The Washington Post recently published an excellent follow-up piece by Peter Jamison about a widely publicized act of church vandalism that was later revealed to be a hoax perpetrated by a church employee.
News outlets rushed to cover the 2016 story of a small Episcopal church building spray painted with “Heil Trump” and an anti-gay slur in the middle of the night. The story of St. David’s Episcopal Church in rural Brown County, Indiana quickly became national news, one of a series of hate crime reports following President Donald Trump’s election.
“Doing the right thing is not always the popular thing, and if that’s why we were targeted, we’re okay with that,” shared St. David’s priest at the time, the Rev. Kelsey Hutto, in a CNN appearance.
But a detective suspected something was amiss in the otherwise calm rural Indiana community:
“as the first day of the investigation drew to a close it finally hit him. He called his boss, Sheriff Scott Southerland.
“Did you know that church performed gay marriages?” [Detective] Shrader recalled asking Southerland, who replied that he did not.
The detective had put his finger on what was bothering him: the words “Fag Church.” St. David’s was indeed a beacon of support for gay rights. But the fact had gone all but unnoticed outside the church’s several dozen parishioners.
“I didn’t know that. People in the county didn’t know that. People I work with didn’t know that. Someone ‘down the road,’ so to speak, really would not have known that,” Shrader said. He began to wonder if the hateful graffiti could have been scrawled Saturday night by somebody who planned to sit in the pews Sunday morning.
Nathan Stang, the church organist, eventually confessed to police as Shrader’s hunch led him to find information about Stang’s whereabouts the night of the vandalism.
Why would a gay man desecrate his own church with homophobic graffiti?
“I wanted to give local people a reason to fight for good, even if it was a false flag,” Stang rationalizes.
Jamison digs through Stang’s past, including a difficult relationship with his mother: a vocal Trump supporter who, among other theories, discussed the possibility that Queen Elizabeth II and other world leaders are disguised envoys of an extraterrestrial race of lizard people.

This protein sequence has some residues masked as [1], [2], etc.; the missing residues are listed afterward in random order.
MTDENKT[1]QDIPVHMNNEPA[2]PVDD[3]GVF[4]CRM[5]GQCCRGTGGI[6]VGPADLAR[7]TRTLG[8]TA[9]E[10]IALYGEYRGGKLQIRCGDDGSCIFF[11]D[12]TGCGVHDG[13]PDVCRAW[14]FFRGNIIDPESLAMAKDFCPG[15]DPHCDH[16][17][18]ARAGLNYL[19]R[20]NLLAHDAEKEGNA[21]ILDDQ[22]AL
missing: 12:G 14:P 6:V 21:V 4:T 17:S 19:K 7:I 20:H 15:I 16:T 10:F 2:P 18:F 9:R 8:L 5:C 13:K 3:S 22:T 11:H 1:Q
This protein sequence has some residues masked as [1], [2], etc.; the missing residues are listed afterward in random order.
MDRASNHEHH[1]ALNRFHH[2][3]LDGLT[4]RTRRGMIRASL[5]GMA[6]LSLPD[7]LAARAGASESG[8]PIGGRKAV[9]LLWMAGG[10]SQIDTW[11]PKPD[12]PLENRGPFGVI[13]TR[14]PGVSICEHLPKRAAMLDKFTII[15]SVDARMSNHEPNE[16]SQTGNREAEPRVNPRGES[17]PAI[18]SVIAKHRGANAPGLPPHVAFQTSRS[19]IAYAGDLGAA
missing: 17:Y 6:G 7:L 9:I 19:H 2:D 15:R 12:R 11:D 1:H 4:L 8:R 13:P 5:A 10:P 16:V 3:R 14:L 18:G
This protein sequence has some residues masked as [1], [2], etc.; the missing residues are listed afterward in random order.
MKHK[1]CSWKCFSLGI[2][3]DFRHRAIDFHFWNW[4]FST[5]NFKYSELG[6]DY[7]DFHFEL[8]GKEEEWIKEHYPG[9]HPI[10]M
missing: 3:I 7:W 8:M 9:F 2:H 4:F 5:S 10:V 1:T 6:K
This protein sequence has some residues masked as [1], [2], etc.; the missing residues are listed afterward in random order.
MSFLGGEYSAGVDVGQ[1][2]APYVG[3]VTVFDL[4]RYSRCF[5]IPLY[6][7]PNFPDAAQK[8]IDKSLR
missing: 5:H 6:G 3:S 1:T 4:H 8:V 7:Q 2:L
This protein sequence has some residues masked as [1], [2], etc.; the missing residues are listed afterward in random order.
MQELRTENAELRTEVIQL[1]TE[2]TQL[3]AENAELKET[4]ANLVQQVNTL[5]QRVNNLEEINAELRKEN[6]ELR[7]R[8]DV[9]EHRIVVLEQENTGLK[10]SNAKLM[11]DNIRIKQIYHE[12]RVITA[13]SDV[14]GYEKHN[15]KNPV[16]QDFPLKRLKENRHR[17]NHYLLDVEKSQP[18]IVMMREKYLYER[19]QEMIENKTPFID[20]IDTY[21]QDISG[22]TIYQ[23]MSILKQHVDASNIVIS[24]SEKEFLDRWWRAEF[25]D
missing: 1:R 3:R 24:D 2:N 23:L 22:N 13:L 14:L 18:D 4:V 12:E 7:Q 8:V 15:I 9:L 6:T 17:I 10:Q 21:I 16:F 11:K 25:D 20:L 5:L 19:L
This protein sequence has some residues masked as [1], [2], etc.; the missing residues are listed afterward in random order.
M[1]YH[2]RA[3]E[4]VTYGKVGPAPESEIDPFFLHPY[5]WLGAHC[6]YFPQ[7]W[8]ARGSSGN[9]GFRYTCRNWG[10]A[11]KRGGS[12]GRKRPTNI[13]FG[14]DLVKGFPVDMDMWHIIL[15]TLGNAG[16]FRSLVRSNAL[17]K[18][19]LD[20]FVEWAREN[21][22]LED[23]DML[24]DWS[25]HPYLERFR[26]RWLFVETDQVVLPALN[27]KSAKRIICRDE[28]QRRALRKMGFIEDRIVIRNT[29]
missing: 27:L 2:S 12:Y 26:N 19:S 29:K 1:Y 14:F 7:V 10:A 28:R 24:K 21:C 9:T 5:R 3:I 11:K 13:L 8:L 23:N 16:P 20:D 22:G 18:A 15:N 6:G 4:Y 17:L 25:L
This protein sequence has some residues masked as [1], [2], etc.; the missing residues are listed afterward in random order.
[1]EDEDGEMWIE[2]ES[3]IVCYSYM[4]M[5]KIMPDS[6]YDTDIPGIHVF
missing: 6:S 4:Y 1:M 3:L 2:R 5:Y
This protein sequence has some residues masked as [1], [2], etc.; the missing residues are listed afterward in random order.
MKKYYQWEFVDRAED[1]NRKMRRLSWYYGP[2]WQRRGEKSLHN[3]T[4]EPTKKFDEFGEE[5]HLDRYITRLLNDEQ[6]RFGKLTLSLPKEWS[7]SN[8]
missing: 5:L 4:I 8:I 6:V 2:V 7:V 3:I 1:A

Unfortunately, Episcopalians in this community had foul play afoot without the aid of reptilian invaders:
Members of the church council wrote that they had “looked within ourselves to find ourselves guilty of assuming it was done by a ‘certain sort of person.’”
“We forgave Nathan,” the letter continued, “then found we also had to forgive ourselves. We discovered ourselves guilty of the same prejudice we silently accused others of.”
The story is a case study in projection, bearing false witness, and deciding that the correct course of action following post-election anguish is to make your perceived opponents look as bad as possible.
As has been reported on this blog before, most Christians aren’t anti-gay or homophobic. As Derrick Green noted, Christians do not want to be legally mandated into participating in actions that violate their religious sensibilities – sensibilities which are protected by the Constitution.
This story is special in that it both investigates cultural brokenness visible in a political disagreement, but pushes further to discover personal and familial brokenness underpinning the choices of those involved. Readers are left hoping that this isn’t the end of the story, and that God’s grace will redemptively appear in the lives of those involved.
Read the entire Washington Post story here.